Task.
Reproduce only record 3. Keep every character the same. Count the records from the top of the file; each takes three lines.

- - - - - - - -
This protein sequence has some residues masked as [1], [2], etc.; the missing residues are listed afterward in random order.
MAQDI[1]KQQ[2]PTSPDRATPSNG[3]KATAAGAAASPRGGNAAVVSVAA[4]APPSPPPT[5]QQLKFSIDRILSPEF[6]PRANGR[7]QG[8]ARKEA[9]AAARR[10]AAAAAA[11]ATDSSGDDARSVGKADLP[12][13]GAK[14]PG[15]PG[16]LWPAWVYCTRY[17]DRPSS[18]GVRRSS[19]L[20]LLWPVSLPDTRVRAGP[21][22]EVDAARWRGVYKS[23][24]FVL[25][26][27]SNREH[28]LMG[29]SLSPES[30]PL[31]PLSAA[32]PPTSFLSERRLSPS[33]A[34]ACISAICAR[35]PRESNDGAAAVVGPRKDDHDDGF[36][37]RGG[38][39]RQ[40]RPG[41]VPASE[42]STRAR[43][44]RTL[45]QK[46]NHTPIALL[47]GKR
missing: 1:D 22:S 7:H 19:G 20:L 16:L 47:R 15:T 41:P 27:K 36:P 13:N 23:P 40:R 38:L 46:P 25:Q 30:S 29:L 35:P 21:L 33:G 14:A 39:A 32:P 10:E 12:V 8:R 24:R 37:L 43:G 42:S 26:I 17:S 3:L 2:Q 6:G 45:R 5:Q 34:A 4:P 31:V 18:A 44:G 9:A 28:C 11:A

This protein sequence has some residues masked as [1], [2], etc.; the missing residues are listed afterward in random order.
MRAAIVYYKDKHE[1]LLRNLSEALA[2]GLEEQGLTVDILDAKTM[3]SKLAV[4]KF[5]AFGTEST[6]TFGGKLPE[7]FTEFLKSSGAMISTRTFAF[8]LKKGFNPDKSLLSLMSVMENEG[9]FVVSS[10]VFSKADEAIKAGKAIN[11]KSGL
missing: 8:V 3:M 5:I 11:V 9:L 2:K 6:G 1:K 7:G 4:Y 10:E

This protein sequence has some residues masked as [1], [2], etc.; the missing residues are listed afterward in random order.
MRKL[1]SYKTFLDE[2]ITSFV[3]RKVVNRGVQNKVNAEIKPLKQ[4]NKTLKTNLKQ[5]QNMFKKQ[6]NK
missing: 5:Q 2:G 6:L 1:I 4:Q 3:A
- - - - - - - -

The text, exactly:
This protein sequence has some residues masked as [1], [2], etc.; the missing residues are listed afterward in random order.
MRKL[1]SYKTFLDE[2]ITSFV[3]RKVVNRGVQNKVNAEIKPLKQ[4]NKTLKTNLKQ[5]QNMFKKQ[6]NK
missing: 5:Q 2:G 6:L 1:I 4:Q 3:A